That leaves the Wolves and the Knicks as teams who at least haven't explicitly tried to make themselves worse during the season. Of course, they don't really have to try, it just comes naturally. The Wolves actually won 5 of 7 culminating with their victory over the Clippers February 1, and the thought at the time was that maybe they could put together something and be OK down the stretch. Those 5 wins after all doubled their total on the season to that point. They've since lost 12 of 14, putting them right back in the hunt for worst overall record. The Knicks simply remain a train wreck. They're 8 games out of the final playoff spot with 21 games left - even in the horrid East. There's a chance that Isiah will be fired soon and that a new or interim coach will get them to play hard for the last month of the season, but it's more likely that they'll just go so further into the tank regardless of what happens.
So it seems highly unlikely that the Clippers will finish any worse than 6th. Don't forget, none of those teams are expecting to add an All Star power forward in the next 6 weeks. For what it's worth, the 6th place team has a 6.3% chance of getting the number 1 pick, while the 5th place team has an 8.8% chance.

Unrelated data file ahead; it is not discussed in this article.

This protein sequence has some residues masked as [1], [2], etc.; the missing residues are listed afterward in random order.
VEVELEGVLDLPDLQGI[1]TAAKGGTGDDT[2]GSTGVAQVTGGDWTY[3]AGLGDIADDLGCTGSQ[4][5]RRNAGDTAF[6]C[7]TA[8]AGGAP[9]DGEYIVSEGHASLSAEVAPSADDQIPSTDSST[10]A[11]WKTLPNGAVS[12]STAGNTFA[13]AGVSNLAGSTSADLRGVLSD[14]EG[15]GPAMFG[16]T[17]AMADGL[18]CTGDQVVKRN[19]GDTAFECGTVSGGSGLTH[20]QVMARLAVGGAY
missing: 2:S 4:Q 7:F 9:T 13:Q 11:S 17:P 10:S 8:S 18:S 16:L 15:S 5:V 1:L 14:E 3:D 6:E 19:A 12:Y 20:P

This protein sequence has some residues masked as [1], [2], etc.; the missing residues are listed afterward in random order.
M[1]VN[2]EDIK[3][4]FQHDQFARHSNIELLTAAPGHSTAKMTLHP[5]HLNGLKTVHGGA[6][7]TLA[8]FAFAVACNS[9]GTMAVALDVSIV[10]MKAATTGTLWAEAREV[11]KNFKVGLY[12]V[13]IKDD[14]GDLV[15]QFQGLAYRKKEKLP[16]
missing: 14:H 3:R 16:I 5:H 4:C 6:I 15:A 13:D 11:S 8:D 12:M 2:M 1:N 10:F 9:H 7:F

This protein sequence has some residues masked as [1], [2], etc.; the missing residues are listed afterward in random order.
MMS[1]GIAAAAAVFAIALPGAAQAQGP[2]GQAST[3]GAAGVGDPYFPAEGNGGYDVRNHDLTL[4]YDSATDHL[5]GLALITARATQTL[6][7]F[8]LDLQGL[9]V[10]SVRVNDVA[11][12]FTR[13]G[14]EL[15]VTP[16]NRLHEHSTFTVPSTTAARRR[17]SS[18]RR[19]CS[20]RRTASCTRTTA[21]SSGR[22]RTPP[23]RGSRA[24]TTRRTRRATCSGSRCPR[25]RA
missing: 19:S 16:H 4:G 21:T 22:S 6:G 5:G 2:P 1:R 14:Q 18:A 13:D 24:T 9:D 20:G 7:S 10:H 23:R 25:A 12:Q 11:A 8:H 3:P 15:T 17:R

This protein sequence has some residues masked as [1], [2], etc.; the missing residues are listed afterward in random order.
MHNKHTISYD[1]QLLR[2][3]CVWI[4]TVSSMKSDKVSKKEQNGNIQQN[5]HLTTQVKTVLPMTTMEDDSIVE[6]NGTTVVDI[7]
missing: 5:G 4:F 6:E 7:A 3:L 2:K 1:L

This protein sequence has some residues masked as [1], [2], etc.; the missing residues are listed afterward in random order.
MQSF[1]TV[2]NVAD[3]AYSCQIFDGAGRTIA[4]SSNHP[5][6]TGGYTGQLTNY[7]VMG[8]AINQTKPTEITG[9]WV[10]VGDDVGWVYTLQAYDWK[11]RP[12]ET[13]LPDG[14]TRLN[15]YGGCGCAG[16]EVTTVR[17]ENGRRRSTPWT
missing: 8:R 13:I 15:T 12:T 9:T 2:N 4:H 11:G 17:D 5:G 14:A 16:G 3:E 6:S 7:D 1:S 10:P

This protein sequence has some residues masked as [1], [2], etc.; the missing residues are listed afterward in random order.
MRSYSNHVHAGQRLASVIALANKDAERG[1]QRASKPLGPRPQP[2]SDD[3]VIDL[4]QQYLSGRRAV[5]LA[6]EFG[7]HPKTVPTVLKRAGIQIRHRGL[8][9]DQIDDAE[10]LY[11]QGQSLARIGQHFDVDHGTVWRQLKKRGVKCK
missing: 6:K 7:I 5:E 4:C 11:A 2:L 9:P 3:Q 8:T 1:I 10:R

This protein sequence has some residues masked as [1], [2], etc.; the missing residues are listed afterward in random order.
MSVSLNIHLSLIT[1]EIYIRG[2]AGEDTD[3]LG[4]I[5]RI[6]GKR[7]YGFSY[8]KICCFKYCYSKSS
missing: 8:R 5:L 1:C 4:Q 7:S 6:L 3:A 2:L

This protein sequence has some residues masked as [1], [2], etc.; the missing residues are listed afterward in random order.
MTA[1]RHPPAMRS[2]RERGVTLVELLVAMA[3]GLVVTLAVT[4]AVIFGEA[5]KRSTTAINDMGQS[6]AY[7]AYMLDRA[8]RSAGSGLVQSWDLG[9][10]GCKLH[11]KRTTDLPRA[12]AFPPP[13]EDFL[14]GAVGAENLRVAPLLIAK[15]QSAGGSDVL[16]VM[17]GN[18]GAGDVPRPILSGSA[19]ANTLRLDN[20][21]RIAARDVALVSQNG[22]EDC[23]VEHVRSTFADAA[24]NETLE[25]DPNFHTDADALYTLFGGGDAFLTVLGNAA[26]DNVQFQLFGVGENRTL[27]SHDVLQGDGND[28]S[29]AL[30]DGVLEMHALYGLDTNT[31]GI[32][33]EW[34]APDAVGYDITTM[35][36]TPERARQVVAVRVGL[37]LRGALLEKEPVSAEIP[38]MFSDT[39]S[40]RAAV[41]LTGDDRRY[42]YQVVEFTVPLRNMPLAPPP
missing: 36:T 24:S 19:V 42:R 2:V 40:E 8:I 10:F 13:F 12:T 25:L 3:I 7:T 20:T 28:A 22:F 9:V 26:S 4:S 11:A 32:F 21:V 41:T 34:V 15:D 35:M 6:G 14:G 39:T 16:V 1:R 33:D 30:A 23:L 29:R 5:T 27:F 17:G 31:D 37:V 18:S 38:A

But what about moving up in the standings, thereby likely moving down in the draft? The team would like to go on a little streak with Elton Brand in the lineup to build some momentum for next season, but how many draft positions will it cost them?
This is where the diluted Eastern Conference is finally going to help the Clippers. The next 6 worst records belong to East teams, and one of those is currently in the playoffs. The Bobcats, a mere game ahead of the Clippers, are only 4 games out of the final playoff spot. Whether all of those teams continue pushing for a postseason berth, or for how long, remains to be seen. But they all have a lot more to play for than the typical below .400 team in the final 6 weeks.